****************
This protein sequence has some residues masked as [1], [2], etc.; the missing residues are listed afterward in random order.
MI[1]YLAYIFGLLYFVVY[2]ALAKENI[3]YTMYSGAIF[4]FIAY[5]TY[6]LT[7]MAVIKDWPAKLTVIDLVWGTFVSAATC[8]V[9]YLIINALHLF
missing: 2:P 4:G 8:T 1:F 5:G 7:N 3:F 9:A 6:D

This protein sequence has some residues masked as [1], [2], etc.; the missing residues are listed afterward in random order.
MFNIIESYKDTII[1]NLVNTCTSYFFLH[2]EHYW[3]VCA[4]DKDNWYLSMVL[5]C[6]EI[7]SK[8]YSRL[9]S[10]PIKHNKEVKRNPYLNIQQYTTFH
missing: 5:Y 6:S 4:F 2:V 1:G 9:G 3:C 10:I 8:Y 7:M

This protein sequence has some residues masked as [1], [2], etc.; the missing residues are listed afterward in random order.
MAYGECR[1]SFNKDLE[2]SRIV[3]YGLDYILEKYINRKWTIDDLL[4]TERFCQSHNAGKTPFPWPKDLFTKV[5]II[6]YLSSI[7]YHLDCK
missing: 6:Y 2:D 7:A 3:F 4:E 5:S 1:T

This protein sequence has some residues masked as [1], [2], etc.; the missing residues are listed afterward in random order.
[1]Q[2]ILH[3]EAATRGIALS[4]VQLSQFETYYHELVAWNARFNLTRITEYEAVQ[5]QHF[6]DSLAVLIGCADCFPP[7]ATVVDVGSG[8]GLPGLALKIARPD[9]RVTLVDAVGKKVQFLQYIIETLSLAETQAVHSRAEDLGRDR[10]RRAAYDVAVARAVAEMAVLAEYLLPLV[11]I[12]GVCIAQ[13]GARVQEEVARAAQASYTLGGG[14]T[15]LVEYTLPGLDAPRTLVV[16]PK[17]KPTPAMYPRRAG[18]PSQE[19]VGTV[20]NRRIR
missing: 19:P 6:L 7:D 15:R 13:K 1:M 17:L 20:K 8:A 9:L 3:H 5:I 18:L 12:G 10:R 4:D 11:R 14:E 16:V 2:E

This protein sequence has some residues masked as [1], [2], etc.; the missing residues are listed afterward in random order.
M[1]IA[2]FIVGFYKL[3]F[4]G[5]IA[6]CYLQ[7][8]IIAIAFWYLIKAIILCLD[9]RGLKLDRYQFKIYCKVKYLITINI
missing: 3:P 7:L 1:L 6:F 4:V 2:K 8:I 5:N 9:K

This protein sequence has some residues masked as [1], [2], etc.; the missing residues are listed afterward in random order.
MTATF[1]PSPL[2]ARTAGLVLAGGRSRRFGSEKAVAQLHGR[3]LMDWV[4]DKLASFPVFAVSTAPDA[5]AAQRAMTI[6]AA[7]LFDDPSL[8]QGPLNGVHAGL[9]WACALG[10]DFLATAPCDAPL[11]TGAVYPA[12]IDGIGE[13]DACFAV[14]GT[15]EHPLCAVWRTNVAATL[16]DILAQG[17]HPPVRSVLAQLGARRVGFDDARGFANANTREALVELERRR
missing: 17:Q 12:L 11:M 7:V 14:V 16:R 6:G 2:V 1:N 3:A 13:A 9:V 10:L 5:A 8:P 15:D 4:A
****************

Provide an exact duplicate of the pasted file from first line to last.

This protein sequence has some residues masked as [1], [2], etc.; the missing residues are listed afterward in random order.
MI[1]YLAYIFGLLYFVVY[2]ALAKENI[3]YTMYSGAIF[4]FIAY[5]TY[6]LT[7]MAVIKDWPAKLTVIDLVWGTFVSAATC[8]V[9]YLIINALHLF
missing: 2:P 4:G 8:T 1:F 5:G 7:N 3:F 9:A 6:D

This protein sequence has some residues masked as [1], [2], etc.; the missing residues are listed afterward in random order.
MFNIIESYKDTII[1]NLVNTCTSYFFLH[2]EHYW[3]VCA[4]DKDNWYLSMVL[5]C[6]EI[7]SK[8]YSRL[9]S[10]PIKHNKEVKRNPYLNIQQYTTFH
missing: 5:Y 6:S 4:F 2:V 1:G 9:G 3:C 10:I 8:Y 7:M

This protein sequence has some residues masked as [1], [2], etc.; the missing residues are listed afterward in random order.
MAYGECR[1]SFNKDLE[2]SRIV[3]YGLDYILEKYINRKWTIDDLL[4]TERFCQSHNAGKTPFPWPKDLFTKV[5]II[6]YLSSI[7]YHLDCK
missing: 6:Y 2:D 7:A 3:F 4:E 5:S 1:T

This protein sequence has some residues masked as [1], [2], etc.; the missing residues are listed afterward in random order.
[1]Q[2]ILH[3]EAATRGIALS[4]VQLSQFETYYHELVAWNARFNLTRITEYEAVQ[5]QHF[6]DSLAVLIGCADCFPP[7]ATVVDVGSG[8]GLPGLALKIARPD[9]RVTLVDAVGKKVQFLQYIIETLSLAETQAVHSRAEDLGRDR[10]RRAAYDVAVARAVAEMAVLAEYLLPLV[11]I[12]GVCIAQ[13]GARVQEEVARAAQASYTLGGG[14]T[15]LVEYTLPGLDAPRTLVV[16]PK[17]KPTPAMYPRRAG[18]PSQE[19]VGTV[20]NRRIR
missing: 19:P 6:L 7:D 15:R 13:K 1:M 17:L 20:K 8:A 9:L 3:H 5:I 18:L 12:G 10:R 4:D 11:R 14:E 16:V 2:E

This protein sequence has some residues masked as [1], [2], etc.; the missing residues are listed afterward in random order.
M[1]IA[2]FIVGFYKL[3]F[4]G[5]IA[6]CYLQ[7][8]IIAIAFWYLIKAIILCLD[9]RGLKLDRYQFKIYCKVKYLITINI
missing: 3:P 7:L 1:L 6:F 4:V 2:K 8:I 5:N 9:K

This protein sequence has some residues masked as [1], [2], etc.; the missing residues are listed afterward in random order.
MTATF[1]PSPL[2]ARTAGLVLAGGRSRRFGSEKAVAQLHGR[3]LMDWV[4]DKLASFPVFAVSTAPDA[5]AAQRAMTI[6]AA[7]LFDDPSL[8]QGPLNGVHAGL[9]WACALG[10]DFLATAPCDAPL[11]TGAVYPA[12]IDGIGE[13]DACFAV[14]GT[15]EHPLCAVWRTNVAATL[16]DILAQG[17]HPPVRSVLAQLGARRVGFDDARGFANANTREALVELERRR
missing: 17:Q 12:L 11:M 7:V 14:V 16:R 6:G 2:V 1:N 3:A 13:A 9:V 10:L 5:A 8:P 15:D 4:A